WHEN DO WE DIVIDE CONTESTED PROPERTY THROUGH AN OATH?
34b (Rav Nachman): If two each claim 'I inherited this land (or ship) from my fathers', Kol d'Alim Gevar (whoever overpowers takes it).
Question: Why is this different than two documents with the same date (giving the same field to Levi and Yehudah)?
(Rav): Levi and Yehudah split the property.
(Shmuel): The judges use their discretion.
Answer: There, we will never know which document was given first. Here, perhaps one will bring witnesses later. (We do not want to give a ruling that might be overturned later.)
Question: Why is Rav Nachman's case different than the following?
(Mishnah): Levi traded his cow for Shimon's donkey, or sold his slave to Shimon. (The cow or slave was not in front of us at the time.) Later, we see that it gave birth. Levi claims that the birth was before the sale (so the child was not sold). Shimon claims that it was after, and he acquired a pregnant mother, so the child is his. They divide the value of the child.
Answer: There, each has Drara (grounds to suspect that it is his; Alternatively, Beis Din would have a doubt even without their claims) of money.
Bava Metzia 100a - Question: Why do they divide? The one in whose premises the baby lies is Muchzak. The other must bring proof to receive!
Answer (R. Chiya bar Avin): The case is, the calf is in the swamp, and the slave is at the selling-block (neither owns the premises).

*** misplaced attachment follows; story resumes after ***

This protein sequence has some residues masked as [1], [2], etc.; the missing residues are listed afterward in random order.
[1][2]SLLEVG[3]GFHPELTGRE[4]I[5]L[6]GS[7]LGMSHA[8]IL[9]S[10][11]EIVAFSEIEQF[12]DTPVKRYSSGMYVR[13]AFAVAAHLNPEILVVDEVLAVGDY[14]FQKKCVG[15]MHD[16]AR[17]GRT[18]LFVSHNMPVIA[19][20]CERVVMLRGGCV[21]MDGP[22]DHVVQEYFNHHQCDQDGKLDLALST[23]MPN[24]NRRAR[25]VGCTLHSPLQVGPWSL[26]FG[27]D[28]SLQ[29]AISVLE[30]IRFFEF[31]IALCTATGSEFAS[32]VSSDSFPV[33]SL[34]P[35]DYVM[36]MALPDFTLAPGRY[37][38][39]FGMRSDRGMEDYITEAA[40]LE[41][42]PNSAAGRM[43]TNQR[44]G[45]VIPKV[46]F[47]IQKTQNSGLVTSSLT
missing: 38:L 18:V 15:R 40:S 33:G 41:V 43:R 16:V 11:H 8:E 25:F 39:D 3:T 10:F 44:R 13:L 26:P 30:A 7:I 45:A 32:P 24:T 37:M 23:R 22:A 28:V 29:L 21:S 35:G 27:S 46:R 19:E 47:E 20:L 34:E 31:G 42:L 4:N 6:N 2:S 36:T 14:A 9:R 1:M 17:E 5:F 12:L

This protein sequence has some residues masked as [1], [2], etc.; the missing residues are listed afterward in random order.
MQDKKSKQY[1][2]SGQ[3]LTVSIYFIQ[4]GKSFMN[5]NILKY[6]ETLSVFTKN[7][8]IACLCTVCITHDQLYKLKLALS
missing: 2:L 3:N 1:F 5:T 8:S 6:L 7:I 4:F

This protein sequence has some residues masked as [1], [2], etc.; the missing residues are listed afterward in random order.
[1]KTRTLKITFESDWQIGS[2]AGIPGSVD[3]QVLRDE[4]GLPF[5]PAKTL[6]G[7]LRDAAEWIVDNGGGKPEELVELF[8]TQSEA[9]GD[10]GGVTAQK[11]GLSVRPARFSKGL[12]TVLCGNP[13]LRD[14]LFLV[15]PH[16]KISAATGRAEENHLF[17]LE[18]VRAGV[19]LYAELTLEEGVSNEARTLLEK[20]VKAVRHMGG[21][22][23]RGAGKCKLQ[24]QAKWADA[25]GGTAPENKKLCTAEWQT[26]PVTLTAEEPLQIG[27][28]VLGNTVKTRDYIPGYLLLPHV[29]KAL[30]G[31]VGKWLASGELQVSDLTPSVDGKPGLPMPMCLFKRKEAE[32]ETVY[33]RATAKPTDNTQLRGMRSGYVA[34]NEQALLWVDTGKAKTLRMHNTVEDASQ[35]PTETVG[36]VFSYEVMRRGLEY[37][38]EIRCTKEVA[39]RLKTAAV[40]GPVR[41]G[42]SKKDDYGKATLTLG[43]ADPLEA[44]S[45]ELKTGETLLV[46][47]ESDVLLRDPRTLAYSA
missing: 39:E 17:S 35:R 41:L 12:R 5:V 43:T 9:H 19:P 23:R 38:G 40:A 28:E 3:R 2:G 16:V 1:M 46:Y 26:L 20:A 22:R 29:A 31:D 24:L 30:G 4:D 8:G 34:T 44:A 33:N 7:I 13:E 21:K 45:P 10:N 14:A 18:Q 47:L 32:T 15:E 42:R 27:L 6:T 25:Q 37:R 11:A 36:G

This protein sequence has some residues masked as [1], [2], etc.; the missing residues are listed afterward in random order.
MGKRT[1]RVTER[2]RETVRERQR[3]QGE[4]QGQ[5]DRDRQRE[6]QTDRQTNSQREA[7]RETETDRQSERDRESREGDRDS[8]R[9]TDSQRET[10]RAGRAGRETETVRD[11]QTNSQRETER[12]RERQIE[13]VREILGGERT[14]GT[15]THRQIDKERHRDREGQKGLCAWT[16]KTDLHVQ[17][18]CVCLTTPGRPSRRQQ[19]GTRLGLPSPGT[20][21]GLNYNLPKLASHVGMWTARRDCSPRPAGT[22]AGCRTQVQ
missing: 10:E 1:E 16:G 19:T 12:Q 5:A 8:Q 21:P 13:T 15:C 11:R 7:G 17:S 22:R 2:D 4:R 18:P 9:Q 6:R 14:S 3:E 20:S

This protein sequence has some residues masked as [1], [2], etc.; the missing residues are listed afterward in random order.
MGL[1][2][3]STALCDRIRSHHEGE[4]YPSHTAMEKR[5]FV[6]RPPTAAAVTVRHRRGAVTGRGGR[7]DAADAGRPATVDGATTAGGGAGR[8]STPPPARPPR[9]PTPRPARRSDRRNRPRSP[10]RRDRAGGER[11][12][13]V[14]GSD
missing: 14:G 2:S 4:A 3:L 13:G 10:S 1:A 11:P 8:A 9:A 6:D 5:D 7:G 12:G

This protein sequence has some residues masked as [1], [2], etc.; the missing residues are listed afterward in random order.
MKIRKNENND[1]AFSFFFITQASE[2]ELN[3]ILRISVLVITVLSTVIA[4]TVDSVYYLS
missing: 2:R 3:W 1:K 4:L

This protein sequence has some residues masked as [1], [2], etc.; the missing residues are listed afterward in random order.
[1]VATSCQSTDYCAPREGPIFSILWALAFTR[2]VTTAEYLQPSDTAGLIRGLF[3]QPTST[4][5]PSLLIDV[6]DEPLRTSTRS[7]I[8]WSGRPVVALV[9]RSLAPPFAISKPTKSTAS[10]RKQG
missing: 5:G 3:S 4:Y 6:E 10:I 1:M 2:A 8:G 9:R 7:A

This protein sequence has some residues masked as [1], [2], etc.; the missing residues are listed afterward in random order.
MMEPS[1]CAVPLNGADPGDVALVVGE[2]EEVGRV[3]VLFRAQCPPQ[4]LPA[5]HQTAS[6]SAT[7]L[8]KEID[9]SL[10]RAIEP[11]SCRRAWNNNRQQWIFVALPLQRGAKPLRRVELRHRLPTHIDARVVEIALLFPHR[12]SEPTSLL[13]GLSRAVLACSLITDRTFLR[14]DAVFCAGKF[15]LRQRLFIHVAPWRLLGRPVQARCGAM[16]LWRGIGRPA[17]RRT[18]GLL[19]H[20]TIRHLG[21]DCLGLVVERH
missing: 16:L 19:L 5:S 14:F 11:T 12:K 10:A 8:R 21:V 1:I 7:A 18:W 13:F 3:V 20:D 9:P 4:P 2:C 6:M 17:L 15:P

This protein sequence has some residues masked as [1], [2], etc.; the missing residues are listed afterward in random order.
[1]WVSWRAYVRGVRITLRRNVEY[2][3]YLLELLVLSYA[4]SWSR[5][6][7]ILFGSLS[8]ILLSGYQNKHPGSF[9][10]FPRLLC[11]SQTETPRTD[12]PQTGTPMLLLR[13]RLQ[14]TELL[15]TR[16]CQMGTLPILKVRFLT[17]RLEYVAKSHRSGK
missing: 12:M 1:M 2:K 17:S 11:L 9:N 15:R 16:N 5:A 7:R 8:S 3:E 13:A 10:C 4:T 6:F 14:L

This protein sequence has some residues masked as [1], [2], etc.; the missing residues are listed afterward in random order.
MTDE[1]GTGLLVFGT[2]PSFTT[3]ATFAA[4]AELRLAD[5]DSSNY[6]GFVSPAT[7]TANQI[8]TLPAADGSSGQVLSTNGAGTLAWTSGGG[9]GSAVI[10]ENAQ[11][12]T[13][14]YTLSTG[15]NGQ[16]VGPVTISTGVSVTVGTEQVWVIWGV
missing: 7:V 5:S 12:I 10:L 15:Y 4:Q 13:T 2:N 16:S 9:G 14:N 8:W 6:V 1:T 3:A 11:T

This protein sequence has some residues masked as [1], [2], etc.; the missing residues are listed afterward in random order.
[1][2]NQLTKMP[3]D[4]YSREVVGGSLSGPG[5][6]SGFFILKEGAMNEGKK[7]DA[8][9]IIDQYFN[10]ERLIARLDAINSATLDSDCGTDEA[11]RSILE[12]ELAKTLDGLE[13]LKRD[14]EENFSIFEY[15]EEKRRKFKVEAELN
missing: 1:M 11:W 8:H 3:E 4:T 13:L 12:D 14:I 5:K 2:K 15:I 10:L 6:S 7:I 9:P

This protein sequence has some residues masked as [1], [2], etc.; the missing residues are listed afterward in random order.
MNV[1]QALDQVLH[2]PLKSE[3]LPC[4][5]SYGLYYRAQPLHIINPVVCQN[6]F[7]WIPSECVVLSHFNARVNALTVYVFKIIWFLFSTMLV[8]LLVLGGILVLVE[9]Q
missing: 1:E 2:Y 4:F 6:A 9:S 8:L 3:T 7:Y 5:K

Question: The seller is Muchzak. The buyer must bring proof to take from him!
Answer: The Mishnah is Sumchus, who says that when we are in doubt, we divide the money without an oath.
2a (Mishnah): Reuven and Shimon are holding a garment. Reuven says 'I found it', and so does Shimon; Reuven says 'it is mine', and so does Shimon. Each swears that he does not own less than half, and they divide it.
3a - Suggestion: Our Mishnah is not like R. Yosi:
(Beraisa - R. Yosi): (Reuven and Shimon deposited money with by Levi, who forgot who gave which amount; each claims the larger amount.) We make the liar lose (to induce him to admit). Neither side gets anything until Eliyahu comes and resolves the matter (or one side admits).
Question: The Mishnah is also unlike Chachamim! (They say that each side gets the smaller amount, but) they agree that we leave what is contested (the rest) until Eliyahu comes. Here, the entire garment is contested!
Answer: The Mishnah can be like Chachamim. There, all the contested money belongs to one of them, so we leave it (until Eliyahu comes). Here, perhaps each owns half, so they swear and divide it.
However, R. Yosi says that we leave even the smaller amount, which surely each side is entitled to. Here, perhaps one side is not entitled to anything, all the more so he would say that we leave it!
Rejection: Our Mishnah can be like R. Yosi. He discusses when one party is surely lying. Here, perhaps neither intends to lie. Perhaps they picked it up at the same time (and each thinks that he picked it up first)!
Rambam (Hilchos To'en 9:7): If two were holding one Kli, or they are sitting near a stack of wheat in a Simta (shoulder of Reshus ha'Rabim) or joint Chatzer, and each says 'it is mine', each swears while holding a (Kodesh) Chefetz (e.g. Sefer Torah or Tefilin) that he does not own less than half, and they divide it. The oath is a Rabbinical enactment, lest one grab another's garment and receive (half) without swearing.